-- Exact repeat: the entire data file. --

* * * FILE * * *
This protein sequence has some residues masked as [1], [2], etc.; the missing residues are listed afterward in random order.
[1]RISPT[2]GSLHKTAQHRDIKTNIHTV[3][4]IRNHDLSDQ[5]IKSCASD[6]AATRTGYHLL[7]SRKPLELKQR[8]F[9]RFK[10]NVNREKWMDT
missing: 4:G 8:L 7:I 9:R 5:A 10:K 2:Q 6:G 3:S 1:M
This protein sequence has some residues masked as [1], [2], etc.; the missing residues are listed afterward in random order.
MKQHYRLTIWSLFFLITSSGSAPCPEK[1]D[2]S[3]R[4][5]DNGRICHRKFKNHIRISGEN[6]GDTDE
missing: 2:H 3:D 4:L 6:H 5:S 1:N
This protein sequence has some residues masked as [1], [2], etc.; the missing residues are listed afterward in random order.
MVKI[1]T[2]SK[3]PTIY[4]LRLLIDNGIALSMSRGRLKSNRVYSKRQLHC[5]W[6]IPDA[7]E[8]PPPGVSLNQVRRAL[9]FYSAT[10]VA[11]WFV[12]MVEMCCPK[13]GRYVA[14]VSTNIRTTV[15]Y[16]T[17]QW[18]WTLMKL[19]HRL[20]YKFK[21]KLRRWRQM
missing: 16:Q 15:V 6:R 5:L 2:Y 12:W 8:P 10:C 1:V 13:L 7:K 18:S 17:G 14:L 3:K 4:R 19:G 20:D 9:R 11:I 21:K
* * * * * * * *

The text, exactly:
This protein sequence has some residues masked as [1], [2], etc.; the missing residues are listed afterward in random order.
[1]RISPT[2]GSLHKTAQHRDIKTNIHTV[3][4]IRNHDLSDQ[5]IKSCASD[6]AATRTGYHLL[7]SRKPLELKQR[8]F[9]RFK[10]NVNREKWMDT
missing: 4:G 8:L 7:I 9:R 5:A 10:K 2:Q 6:G 3:S 1:M
This protein sequence has some residues masked as [1], [2], etc.; the missing residues are listed afterward in random order.
MKQHYRLTIWSLFFLITSSGSAPCPEK[1]D[2]S[3]R[4][5]DNGRICHRKFKNHIRISGEN[6]GDTDE
missing: 2:H 3:D 4:L 6:H 5:S 1:N
This protein sequence has some residues masked as [1], [2], etc.; the missing residues are listed afterward in random order.
MVKI[1]T[2]SK[3]PTIY[4]LRLLIDNGIALSMSRGRLKSNRVYSKRQLHC[5]W[6]IPDA[7]E[8]PPPGVSLNQVRRAL[9]FYSAT[10]VA[11]WFV[12]MVEMCCPK[13]GRYVA[14]VSTNIRTTV[15]Y[16]T[17]QW[18]WTLMKL[19]HRL[20]YKFK[21]KLRRWRQM
missing: 16:Q 15:V 6:R 5:L 2:Y 12:W 8:P 10:C 1:V 13:L 7:K 18:S 17:G 14:L 3:K 4:R 19:G 20:D 9:R 11:I 21:K